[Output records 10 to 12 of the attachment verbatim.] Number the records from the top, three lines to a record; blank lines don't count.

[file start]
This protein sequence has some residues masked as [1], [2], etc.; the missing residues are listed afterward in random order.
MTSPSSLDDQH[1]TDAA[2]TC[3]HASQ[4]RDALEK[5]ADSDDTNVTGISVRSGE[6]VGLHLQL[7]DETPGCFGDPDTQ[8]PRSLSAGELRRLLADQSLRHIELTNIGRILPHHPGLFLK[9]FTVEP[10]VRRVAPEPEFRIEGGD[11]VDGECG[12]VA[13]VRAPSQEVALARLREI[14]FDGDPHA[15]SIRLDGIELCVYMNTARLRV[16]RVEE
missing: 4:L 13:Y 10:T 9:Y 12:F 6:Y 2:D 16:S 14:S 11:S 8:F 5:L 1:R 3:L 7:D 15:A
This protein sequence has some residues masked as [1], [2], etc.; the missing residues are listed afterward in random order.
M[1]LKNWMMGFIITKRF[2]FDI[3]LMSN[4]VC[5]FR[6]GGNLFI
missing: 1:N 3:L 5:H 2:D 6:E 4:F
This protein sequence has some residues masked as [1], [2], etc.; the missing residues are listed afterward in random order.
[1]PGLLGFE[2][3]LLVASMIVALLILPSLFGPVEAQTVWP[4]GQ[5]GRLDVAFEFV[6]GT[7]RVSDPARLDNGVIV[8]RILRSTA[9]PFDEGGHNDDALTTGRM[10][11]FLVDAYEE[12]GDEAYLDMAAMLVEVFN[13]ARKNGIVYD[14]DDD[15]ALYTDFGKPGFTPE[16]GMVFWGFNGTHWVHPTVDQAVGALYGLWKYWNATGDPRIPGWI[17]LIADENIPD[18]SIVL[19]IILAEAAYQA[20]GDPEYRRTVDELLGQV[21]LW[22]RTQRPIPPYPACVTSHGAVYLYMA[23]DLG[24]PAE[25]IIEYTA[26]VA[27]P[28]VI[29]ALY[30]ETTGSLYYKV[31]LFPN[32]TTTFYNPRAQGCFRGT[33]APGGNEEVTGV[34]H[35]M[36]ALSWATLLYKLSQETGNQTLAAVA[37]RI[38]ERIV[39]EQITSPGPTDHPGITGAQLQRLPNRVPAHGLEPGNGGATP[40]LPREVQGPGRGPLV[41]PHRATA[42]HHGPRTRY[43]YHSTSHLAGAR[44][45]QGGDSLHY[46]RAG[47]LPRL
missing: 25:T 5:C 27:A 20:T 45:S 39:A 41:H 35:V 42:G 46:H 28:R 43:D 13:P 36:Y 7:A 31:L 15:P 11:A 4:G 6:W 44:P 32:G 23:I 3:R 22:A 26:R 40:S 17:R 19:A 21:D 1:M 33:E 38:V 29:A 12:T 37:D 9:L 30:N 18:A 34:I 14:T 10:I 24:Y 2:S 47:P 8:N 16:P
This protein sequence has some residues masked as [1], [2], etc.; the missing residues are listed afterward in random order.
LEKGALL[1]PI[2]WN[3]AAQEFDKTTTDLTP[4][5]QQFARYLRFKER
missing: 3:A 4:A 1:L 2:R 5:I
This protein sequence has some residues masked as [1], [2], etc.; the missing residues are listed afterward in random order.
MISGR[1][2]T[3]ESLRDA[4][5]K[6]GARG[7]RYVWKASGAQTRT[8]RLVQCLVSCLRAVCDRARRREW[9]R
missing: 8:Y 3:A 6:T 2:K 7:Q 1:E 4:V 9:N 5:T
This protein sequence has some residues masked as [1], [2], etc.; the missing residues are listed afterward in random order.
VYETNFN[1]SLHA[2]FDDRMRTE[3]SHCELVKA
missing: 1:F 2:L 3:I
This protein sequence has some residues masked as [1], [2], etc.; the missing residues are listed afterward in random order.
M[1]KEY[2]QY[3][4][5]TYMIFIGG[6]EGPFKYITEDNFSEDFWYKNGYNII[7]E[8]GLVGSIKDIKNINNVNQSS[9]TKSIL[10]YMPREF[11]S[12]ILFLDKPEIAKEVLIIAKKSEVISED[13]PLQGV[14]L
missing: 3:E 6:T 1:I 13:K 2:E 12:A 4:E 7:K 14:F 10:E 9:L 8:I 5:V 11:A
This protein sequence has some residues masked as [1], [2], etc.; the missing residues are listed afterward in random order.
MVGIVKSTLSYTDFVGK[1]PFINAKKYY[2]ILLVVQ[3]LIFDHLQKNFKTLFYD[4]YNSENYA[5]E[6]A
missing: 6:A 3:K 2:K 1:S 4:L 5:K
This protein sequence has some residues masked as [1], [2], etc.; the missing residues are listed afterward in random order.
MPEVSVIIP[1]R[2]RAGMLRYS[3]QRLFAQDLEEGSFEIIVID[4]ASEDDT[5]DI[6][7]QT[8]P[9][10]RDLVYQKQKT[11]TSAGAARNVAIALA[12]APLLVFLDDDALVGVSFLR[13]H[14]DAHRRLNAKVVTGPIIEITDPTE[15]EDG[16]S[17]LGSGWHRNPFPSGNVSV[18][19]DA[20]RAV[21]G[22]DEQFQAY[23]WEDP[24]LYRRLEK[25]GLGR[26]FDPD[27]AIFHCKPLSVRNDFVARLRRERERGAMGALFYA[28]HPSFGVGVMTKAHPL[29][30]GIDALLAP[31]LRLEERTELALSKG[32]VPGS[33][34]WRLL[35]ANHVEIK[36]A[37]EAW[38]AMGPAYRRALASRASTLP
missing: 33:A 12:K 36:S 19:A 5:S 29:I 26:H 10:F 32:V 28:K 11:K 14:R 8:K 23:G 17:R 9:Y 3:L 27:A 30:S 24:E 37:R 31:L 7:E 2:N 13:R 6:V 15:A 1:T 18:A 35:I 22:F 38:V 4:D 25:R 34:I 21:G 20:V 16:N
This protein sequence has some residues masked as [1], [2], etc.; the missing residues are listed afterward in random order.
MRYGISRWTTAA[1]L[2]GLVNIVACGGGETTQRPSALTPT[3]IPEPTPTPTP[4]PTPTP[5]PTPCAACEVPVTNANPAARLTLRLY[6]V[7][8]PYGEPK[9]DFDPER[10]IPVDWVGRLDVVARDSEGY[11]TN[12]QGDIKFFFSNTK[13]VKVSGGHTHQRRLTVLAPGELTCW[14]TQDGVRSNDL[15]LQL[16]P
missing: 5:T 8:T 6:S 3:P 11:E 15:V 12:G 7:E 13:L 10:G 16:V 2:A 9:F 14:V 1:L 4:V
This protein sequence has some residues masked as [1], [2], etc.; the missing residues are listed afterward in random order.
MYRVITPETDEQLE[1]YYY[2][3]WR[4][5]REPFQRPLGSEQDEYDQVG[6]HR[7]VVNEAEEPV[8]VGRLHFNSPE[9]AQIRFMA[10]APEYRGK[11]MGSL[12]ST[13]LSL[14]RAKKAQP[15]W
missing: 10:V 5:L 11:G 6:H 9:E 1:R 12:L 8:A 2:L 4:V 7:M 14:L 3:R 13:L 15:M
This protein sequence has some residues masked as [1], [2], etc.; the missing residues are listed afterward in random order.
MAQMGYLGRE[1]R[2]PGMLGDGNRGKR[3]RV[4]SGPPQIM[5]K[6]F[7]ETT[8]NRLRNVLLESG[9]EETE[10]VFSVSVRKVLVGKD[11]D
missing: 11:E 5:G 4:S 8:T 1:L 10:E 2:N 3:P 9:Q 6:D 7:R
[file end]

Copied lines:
This protein sequence has some residues masked as [1], [2], etc.; the missing residues are listed afterward in random order.
MRYGISRWTTAA[1]L[2]GLVNIVACGGGETTQRPSALTPT[3]IPEPTPTPTP[4]PTPTP[5]PTPCAACEVPVTNANPAARLTLRLY[6]V[7][8]PYGEPK[9]DFDPER[10]IPVDWVGRLDVVARDSEGY[11]TN[12]QGDIKFFFSNTK[13]VKVSGGHTHQRRLTVLAPGELTCW[14]TQDGVRSNDL[15]LQL[16]P
missing: 5:T 8:T 6:S 3:P 11:E 15:V 12:G 7:E 13:L 10:G 16:V 2:A 9:F 14:V 1:L 4:V
This protein sequence has some residues masked as [1], [2], etc.; the missing residues are listed afterward in random order.
MYRVITPETDEQLE[1]YYY[2][3]WR[4][5]REPFQRPLGSEQDEYDQVG[6]HR[7]VVNEAEEPV[8]VGRLHFNSPE[9]AQIRFMA[10]APEYRGK[11]MGSL[12]ST[13]LSL[14]RAKKAQP[15]W
missing: 10:V 5:L 11:G 6:H 9:E 1:R 12:L 8:A 2:L 4:V 7:M 14:L 3:R 13:L 15:M
This protein sequence has some residues masked as [1], [2], etc.; the missing residues are listed afterward in random order.
MAQMGYLGRE[1]R[2]PGMLGDGNRGKR[3]RV[4]SGPPQIM[5]K[6]F[7]ETT[8]NRLRNVLLESG[9]EETE[10]VFSVSVRKVLVGKD[11]D
missing: 11:E 5:G 4:S 8:T 1:L 10:E 2:N 3:P 9:Q 6:D 7:R